Pos­si­ble win-win sit­u­a­tion for UEC


UMNO in­for­ma­tion chief Tan Sri An­nuar Musa said it can be a win-win sit­u­a­tion for the govern­ment to recog­nise UEC (Uni­fied Ex­am­i­na­tion Cer­tifi­cate).

He said with­out com­pro­mis­ing the col­lec­tive duty of all to­wards the Na­tional Ed­u­ca­tion Pol­icy, the is­sue of govern­ment recog­ni­tion for UEC or even other prob­lems re­lated to Chi­nese ed­u­ca­tion should be given fair treat­ment, Sin Chew Daily re­ported yes­ter­day.

Speak­ing af­ter vis­it­ing Chong Hwa In­de­pen­dent High School in Kuala Lumpur on Tues­day, he said he saw light at the end of the tun­nel for UEC and there is room to cre­ate a win-win sit­u­a­tion.

An­nuar said Chi­nese in­de­pen­dent schools pro­vide good qual­ity ed­u­ca­tion but their Ba­hasa Malaysia and His­tory syl­labi need to be fine-tuned via meet­ings and ne­go­ti­a­tions be­tween Chi­nese school stake­hold­ers and the govern­ment.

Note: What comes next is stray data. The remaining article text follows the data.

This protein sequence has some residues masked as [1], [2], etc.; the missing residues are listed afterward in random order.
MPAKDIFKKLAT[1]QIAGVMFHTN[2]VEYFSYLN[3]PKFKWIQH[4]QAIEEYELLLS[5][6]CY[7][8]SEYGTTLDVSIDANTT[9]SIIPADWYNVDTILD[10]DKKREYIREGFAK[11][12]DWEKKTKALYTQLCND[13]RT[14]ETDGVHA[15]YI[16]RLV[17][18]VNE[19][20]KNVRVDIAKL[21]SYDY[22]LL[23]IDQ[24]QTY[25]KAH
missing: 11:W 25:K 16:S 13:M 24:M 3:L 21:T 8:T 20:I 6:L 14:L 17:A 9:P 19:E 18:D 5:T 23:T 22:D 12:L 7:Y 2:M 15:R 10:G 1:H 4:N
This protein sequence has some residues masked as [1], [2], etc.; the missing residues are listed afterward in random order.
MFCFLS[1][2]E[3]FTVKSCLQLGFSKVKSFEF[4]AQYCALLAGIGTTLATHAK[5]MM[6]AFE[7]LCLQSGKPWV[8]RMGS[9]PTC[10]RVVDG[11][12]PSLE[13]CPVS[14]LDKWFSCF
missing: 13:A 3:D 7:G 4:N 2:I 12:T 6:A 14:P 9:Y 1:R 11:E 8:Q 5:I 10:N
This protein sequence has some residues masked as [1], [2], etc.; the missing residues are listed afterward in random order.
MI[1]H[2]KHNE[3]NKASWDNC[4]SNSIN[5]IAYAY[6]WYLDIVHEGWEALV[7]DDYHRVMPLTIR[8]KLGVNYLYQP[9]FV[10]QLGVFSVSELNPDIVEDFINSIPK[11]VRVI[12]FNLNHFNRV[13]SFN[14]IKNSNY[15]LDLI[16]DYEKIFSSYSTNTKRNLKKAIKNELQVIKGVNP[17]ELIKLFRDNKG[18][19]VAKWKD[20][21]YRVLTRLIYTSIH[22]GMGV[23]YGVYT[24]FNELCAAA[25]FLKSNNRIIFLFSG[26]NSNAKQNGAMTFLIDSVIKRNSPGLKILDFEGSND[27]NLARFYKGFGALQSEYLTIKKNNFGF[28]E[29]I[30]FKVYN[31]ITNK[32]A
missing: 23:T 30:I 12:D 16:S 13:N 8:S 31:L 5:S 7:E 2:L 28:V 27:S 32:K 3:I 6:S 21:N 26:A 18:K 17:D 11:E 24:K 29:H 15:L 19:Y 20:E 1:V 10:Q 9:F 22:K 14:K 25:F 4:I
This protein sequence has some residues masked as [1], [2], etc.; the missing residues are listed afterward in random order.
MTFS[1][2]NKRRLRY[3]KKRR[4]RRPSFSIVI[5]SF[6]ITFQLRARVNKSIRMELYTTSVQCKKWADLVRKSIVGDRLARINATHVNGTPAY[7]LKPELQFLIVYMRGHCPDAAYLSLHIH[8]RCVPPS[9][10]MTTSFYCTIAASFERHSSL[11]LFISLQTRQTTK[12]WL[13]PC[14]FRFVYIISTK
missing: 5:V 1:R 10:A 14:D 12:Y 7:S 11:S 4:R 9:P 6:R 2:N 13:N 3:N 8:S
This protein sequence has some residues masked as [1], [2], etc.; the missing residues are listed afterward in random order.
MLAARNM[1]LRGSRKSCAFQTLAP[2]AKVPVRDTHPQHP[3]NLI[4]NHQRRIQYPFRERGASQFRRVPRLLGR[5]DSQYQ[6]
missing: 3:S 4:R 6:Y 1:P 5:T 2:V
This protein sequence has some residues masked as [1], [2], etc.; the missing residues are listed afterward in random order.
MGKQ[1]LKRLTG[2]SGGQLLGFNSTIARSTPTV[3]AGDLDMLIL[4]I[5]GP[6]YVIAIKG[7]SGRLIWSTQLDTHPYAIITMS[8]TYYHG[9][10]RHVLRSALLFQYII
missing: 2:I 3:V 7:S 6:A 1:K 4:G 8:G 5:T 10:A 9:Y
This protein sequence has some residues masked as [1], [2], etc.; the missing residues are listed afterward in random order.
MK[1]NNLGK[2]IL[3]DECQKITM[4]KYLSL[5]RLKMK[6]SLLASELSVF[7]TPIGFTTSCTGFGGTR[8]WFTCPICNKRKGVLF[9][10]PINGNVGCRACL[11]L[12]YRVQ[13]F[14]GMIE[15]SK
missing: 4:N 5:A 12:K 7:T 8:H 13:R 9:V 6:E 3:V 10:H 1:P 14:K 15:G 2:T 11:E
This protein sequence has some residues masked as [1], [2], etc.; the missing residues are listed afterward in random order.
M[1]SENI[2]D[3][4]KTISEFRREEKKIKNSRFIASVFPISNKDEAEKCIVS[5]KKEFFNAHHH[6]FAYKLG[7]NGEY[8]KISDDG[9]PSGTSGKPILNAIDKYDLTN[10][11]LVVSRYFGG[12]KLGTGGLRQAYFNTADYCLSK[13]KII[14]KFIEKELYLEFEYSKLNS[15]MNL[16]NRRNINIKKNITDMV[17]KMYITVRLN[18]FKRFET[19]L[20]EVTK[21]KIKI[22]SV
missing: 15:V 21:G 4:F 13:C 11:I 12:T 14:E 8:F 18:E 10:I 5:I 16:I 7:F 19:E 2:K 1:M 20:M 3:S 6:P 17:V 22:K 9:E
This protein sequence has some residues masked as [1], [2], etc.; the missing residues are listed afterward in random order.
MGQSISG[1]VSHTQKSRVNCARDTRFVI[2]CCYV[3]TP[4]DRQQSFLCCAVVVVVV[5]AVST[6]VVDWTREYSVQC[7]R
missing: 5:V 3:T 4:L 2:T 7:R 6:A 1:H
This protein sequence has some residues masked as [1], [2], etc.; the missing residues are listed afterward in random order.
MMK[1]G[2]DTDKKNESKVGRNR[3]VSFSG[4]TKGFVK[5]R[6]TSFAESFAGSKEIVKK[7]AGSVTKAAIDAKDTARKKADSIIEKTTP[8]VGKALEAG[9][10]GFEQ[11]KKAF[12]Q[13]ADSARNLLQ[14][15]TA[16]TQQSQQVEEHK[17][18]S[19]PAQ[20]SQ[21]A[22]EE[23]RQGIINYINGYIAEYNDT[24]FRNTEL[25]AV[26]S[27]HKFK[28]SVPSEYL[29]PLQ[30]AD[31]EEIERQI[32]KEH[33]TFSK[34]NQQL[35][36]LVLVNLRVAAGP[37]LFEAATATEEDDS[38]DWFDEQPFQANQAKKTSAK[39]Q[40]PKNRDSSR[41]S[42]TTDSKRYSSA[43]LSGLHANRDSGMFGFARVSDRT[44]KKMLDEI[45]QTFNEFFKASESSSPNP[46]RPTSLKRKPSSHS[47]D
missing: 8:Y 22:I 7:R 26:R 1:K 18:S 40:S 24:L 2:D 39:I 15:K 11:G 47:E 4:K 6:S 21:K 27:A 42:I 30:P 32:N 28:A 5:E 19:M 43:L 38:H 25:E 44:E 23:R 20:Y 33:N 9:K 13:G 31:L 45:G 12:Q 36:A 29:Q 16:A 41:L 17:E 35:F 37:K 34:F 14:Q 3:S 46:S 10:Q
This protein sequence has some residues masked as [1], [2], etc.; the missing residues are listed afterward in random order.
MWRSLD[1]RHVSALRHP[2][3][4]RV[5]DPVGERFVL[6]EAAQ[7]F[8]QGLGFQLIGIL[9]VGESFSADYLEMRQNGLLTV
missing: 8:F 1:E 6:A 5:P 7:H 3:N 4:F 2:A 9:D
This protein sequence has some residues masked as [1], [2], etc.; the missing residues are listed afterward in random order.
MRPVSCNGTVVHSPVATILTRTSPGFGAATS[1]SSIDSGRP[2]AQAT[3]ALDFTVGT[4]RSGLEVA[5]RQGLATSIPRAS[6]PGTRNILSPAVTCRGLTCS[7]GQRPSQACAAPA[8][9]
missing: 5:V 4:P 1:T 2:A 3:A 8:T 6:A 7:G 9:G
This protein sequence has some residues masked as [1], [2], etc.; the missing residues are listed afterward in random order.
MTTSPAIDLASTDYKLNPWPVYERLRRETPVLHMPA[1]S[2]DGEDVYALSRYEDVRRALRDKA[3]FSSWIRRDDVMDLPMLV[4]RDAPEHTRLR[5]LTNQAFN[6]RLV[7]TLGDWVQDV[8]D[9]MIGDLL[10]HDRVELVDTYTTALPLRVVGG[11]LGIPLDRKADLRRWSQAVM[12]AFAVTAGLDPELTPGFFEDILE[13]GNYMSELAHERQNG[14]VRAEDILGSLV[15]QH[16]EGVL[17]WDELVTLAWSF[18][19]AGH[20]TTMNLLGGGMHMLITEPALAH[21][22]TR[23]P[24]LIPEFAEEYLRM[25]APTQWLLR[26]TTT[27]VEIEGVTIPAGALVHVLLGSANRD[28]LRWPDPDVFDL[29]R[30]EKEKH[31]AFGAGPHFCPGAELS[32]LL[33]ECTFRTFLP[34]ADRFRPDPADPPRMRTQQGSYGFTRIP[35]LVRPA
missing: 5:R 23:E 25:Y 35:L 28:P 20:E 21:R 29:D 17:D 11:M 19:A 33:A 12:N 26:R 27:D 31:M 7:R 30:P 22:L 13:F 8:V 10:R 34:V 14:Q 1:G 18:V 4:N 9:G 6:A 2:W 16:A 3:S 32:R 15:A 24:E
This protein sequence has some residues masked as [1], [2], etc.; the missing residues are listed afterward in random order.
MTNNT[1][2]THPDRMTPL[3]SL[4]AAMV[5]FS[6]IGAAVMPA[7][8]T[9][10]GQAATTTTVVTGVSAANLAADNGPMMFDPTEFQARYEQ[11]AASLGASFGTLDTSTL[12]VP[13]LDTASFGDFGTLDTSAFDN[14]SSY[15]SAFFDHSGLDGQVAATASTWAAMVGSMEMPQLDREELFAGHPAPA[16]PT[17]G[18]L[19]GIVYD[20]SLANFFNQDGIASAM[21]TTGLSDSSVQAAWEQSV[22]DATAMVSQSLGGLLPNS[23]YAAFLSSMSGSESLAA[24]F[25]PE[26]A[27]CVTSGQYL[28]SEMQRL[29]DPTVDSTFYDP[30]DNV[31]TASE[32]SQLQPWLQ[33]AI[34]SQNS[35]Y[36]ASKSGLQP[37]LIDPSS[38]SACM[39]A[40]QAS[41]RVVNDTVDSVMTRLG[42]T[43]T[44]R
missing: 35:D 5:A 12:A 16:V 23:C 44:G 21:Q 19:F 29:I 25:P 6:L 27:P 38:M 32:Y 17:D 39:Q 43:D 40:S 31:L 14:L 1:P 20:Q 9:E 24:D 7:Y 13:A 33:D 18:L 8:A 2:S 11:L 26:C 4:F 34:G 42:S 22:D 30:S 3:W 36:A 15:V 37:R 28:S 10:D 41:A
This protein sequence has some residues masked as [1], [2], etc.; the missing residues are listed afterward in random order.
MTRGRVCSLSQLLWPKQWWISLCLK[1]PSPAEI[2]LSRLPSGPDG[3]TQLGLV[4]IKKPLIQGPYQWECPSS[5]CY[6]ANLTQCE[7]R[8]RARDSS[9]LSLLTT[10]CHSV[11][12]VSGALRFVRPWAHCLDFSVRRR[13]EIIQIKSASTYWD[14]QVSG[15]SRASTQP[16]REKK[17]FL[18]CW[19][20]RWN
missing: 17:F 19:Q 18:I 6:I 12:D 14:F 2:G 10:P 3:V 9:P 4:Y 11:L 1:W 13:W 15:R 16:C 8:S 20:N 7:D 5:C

“Es­pe­cially for Chi­nese in­de­pen­dent schools’ Ba­hasa Malaysia syl­labus ... whether it com­plies with the min­i­mum re­quire­ments of the Na­tional Ed­u­ca­tion Pol­icy or in line with the Ed­u­ca­tion Act. (We) need to fol­low up on them.

“Chi­nese in­de­pen­dent schools’ His­tory syl­labus is also dif­fer­ent (from what is taught in na­tional schools). It cov­ers his­tory of the world and Asia but Malaysian his­tory it­self is stud­ied only as part of the Asian his­tory. We must un­der­stand that in the course of na­tion building, it is im­por­tant for citizens of this coun­try to know its his­tory.”

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